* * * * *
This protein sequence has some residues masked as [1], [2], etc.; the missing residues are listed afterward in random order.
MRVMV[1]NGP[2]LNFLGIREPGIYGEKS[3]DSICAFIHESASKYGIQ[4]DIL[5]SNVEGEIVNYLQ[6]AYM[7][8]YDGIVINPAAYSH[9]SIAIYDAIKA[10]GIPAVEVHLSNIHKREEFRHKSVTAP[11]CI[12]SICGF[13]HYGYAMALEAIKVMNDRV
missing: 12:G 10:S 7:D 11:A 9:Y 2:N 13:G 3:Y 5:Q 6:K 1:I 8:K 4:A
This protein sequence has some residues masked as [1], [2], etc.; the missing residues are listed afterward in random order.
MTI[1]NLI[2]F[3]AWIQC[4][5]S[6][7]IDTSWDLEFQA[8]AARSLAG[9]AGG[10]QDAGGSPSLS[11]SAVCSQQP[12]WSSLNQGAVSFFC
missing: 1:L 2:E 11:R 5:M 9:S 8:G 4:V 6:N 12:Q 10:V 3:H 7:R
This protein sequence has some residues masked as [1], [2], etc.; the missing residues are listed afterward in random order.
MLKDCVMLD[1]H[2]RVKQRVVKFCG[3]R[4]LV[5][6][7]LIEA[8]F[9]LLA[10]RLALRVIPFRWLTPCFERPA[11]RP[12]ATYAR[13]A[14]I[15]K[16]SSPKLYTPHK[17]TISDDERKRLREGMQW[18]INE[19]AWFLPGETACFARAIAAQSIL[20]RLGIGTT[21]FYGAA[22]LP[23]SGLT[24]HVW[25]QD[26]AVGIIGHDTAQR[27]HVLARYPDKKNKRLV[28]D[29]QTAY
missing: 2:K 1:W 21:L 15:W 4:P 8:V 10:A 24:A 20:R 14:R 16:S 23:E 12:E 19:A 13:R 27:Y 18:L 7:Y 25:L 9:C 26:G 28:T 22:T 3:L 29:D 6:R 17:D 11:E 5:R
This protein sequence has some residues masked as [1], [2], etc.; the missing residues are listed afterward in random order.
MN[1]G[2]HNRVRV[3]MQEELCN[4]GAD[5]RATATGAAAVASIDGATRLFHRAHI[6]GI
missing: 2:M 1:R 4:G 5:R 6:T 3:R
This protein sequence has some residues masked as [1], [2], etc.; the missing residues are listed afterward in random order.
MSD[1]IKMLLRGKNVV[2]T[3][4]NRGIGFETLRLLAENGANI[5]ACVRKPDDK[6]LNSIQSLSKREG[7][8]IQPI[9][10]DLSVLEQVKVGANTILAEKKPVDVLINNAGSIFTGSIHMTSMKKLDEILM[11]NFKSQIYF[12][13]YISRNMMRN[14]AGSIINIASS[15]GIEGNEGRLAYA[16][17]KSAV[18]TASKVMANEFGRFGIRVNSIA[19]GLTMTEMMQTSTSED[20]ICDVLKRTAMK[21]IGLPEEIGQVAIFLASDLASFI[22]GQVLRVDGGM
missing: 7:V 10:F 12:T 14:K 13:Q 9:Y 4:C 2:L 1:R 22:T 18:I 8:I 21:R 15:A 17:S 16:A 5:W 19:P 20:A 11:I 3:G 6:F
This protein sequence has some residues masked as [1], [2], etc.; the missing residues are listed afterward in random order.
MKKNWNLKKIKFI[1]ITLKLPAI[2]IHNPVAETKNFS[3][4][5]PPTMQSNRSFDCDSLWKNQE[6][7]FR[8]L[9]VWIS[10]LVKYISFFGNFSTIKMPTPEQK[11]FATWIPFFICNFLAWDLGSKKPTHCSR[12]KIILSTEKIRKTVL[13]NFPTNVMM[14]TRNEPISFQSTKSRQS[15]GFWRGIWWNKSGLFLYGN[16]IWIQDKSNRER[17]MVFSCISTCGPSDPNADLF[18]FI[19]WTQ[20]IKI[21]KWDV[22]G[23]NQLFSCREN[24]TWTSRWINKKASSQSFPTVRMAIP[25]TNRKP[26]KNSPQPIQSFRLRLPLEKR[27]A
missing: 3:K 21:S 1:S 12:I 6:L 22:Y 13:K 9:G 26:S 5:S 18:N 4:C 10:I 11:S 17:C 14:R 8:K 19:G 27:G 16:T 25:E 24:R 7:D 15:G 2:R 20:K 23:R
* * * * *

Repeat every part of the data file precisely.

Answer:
This protein sequence has some residues masked as [1], [2], etc.; the missing residues are listed afterward in random order.
MRVMV[1]NGP[2]LNFLGIREPGIYGEKS[3]DSICAFIHESASKYGIQ[4]DIL[5]SNVEGEIVNYLQ[6]AYM[7][8]YDGIVINPAAYSH[9]SIAIYDAIKA[10]GIPAVEVHLSNIHKREEFRHKSVTAP[11]CI[12]SICGF[13]HYGYAMALEAIKVMNDRV
missing: 12:G 10:S 7:D 11:A 9:Y 2:N 13:G 3:Y 5:Q 6:K 1:I 8:K 4:A
This protein sequence has some residues masked as [1], [2], etc.; the missing residues are listed afterward in random order.
MTI[1]NLI[2]F[3]AWIQC[4][5]S[6][7]IDTSWDLEFQA[8]AARSLAG[9]AGG[10]QDAGGSPSLS[11]SAVCSQQP[12]WSSLNQGAVSFFC
missing: 1:L 2:E 11:R 5:M 9:S 8:G 4:V 6:N 12:Q 10:V 3:H 7:R
This protein sequence has some residues masked as [1], [2], etc.; the missing residues are listed afterward in random order.
MLKDCVMLD[1]H[2]RVKQRVVKFCG[3]R[4]LV[5][6][7]LIEA[8]F[9]LLA[10]RLALRVIPFRWLTPCFERPA[11]RP[12]ATYAR[13]A[14]I[15]K[16]SSPKLYTPHK[17]TISDDERKRLREGMQW[18]INE[19]AWFLPGETACFARAIAAQSIL[20]RLGIGTT[21]FYGAA[22]LP[23]SGLT[24]HVW[25]QD[26]AVGIIGHDTAQR[27]HVLARYPDKKNKRLV[28]D[29]QTAY
missing: 2:K 1:W 21:L 15:W 4:P 8:V 10:A 24:A 20:R 14:R 16:S 23:E 12:E 19:A 13:R 27:Y 18:L 7:Y 25:L 9:C 26:G 28:T 22:T 3:L 29:D 6:R 17:D 11:E 5:R
This protein sequence has some residues masked as [1], [2], etc.; the missing residues are listed afterward in random order.
MN[1]G[2]HNRVRV[3]MQEELCN[4]GAD[5]RATATGAAAVASIDGATRLFHRAHI[6]GI
missing: 2:M 1:R 4:G 5:R 6:T 3:R
This protein sequence has some residues masked as [1], [2], etc.; the missing residues are listed afterward in random order.
MSD[1]IKMLLRGKNVV[2]T[3][4]NRGIGFETLRLLAENGANI[5]ACVRKPDDK[6]LNSIQSLSKREG[7][8]IQPI[9][10]DLSVLEQVKVGANTILAEKKPVDVLINNAGSIFTGSIHMTSMKKLDEILM[11]NFKSQIYF[12][13]YISRNMMRN[14]AGSIINIASS[15]GIEGNEGRLAYA[16][17]KSAV[18]TASKVMANEFGRFGIRVNSIA[19]GLTMTEMMQTSTSED[20]ICDVLKRTAMK[21]IGLPEEIGQVAIFLASDLASFI[22]GQVLRVDGGM
missing: 7:V 10:F 12:T 14:K 13:Q 9:Y 4:C 2:L 1:R 22:T 18:I 8:I 21:R 15:A 17:S 16:A 5:W 19:P 20:A 11:I 3:G 6:F
This protein sequence has some residues masked as [1], [2], etc.; the missing residues are listed afterward in random order.
MKKNWNLKKIKFI[1]ITLKLPAI[2]IHNPVAETKNFS[3][4][5]PPTMQSNRSFDCDSLWKNQE[6][7]FR[8]L[9]VWIS[10]LVKYISFFGNFSTIKMPTPEQK[11]FATWIPFFICNFLAWDLGSKKPTHCSR[12]KIILSTEKIRKTVL[13]NFPTNVMM[14]TRNEPISFQSTKSRQS[15]GFWRGIWWNKSGLFLYGN[16]IWIQDKSNRER[17]MVFSCISTCGPSDPNADLF[18]FI[19]WTQ[20]IKI[21]KWDV[22]G[23]NQLFSCREN[24]TWTSRWINKKASSQSFPTVRMAIP[25]TNRKP[26]KNSPQPIQSFRLRLPLEKR[27]A
missing: 3:K 21:S 1:S 12:I 6:L 22:Y 13:K 9:G 26:S 5:S 18:N 4:C 10:I 11:S 17:C 14:R 8:K 19:G 27:G 16:T 25:E 24:R 7:D 15:G 2:R 20:K 23:R